1+1=3 or more.
All designers in general: read this.
Edward R. Tufte, Envisioning Information
This book relates to user-interface design just as composition relates to illustration. If the rule of thirds adheres to negative space, the rule of 1+1=3 or more (by Josef Albers) equates to informational space. There’s simply more to clean, content-rich design than black-and-white, constructivist/minimalism.
I’m not much of a reader, but lately, Tufte hasn’t disappointed. I’ve made every mistake he’s pointed in the years as an image maker, and the feeling of being an idiot is in many ways refreshing.
Big thanks to my supervisor for lending me these books!
She turned to the books on his shelf, which floated along the full length of the wall. They were arranged in height order and divided by Hiroshi Sasagawa Animal Index cards, from pig to giraffe. There were some notable volumes, in Marvin’s mind at least: some he bought for the content, some for the cover, some for their pure pretension, and some he read again and again, blogging all the dog-eared pages. Others he got half way through to find the cover he so loved for its ambiguity and ethereal beauty reveal itself to be utterly definitive of the major theme of the piece. Big ideas in small strokes: Marvin longed for such clarity.
He had all available works by Edward Tufte, Jan Tschichold, and Jost Hoculi; biographies of Matthew Carter, Eric Gill and Joshua Davis; a well-thumbed ‘79 Short Essays on Design’ by Michael Bierut, especially the Garamond chapter; the Vegan’s Bible; ‘The End of Print’ by David Carson, a fifth edition; every Tamiya catalogue ever printed; a full collection of McSweeney’s Quarterly Concern (including the three issues from 2010) and a hard cover copy of Paul Smith’s ‘You Can Find Inspiration in Everything’.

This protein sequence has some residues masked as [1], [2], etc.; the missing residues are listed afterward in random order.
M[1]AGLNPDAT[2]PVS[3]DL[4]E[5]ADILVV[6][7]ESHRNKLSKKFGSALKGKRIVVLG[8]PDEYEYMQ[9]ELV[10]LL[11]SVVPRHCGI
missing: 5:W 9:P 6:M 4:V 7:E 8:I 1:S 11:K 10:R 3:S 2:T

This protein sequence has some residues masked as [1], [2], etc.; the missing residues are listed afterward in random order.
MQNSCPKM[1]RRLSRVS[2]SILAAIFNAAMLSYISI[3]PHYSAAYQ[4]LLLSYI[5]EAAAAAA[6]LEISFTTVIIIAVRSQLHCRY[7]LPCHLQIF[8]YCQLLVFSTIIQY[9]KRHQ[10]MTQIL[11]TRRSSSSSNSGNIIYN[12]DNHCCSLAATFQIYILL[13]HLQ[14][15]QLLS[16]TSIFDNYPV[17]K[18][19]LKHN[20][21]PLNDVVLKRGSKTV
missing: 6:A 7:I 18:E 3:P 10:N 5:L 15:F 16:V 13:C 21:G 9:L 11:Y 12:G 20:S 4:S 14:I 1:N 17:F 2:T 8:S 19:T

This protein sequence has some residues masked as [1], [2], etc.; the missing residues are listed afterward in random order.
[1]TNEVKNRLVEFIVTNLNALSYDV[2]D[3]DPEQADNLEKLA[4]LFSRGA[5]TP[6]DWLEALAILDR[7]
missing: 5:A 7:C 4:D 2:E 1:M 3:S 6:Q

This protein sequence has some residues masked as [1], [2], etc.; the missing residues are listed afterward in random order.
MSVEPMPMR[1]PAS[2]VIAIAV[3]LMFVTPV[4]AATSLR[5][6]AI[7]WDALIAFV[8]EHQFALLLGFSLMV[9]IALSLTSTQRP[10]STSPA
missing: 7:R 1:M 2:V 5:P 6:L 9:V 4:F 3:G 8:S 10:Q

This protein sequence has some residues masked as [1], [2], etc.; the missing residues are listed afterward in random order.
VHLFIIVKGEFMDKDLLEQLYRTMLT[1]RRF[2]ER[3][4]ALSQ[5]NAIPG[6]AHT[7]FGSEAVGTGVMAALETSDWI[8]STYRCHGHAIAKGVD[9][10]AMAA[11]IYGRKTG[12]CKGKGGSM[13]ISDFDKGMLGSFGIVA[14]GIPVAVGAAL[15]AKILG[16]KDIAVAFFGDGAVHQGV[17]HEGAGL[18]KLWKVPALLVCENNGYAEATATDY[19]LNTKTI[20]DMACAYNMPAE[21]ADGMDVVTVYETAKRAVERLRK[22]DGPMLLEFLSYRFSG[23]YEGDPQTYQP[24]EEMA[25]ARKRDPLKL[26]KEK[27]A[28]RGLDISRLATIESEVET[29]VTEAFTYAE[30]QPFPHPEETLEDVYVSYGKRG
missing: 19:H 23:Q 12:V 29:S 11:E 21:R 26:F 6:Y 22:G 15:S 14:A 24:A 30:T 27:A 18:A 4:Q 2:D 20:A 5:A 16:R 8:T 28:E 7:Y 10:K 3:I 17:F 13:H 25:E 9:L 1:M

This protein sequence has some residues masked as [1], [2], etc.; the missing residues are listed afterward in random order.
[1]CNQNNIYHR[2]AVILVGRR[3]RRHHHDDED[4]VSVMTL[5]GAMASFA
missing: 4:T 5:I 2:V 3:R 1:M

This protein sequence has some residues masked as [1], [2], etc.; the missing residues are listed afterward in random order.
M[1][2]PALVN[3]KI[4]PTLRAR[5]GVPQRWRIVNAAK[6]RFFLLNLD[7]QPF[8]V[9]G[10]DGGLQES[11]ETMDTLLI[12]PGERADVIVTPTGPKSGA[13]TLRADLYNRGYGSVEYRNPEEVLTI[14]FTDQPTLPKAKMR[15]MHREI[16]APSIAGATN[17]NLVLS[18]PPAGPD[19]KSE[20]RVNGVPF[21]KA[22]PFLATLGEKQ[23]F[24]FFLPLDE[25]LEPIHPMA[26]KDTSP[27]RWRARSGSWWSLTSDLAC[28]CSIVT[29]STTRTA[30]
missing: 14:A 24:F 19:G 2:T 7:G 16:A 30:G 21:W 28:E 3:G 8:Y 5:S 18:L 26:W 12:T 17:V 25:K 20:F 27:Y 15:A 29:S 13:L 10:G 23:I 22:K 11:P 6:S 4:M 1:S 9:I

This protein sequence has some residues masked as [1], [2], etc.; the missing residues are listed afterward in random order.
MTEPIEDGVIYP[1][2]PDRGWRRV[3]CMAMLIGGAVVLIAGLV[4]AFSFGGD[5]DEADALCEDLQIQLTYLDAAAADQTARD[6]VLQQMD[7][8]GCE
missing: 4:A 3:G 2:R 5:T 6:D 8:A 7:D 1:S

To Chrys, it was just a neat, sparse room, impeccably curated. Individually rigorous in execution and intent. Curated was definitely the word. An educated eye and a cold shoulder. Some items were cheap, some wildly expensive, some absolutely irreplaceable. She ran her finger along the spines of the books and felt a tingle in her own. The last book was held in place by an ocelot bookend with a slot holding a blurry black and white photo of Marvin’s dad. Her finger traced the tail of the animal, hovered and failed to settle again. Marvin watched intently. Eighty three chemicals were in his bloodstream; eighty of them natural, two were helping him to talk and thirty-eight were making him feel quite sick. If this reached forty-two, he would be.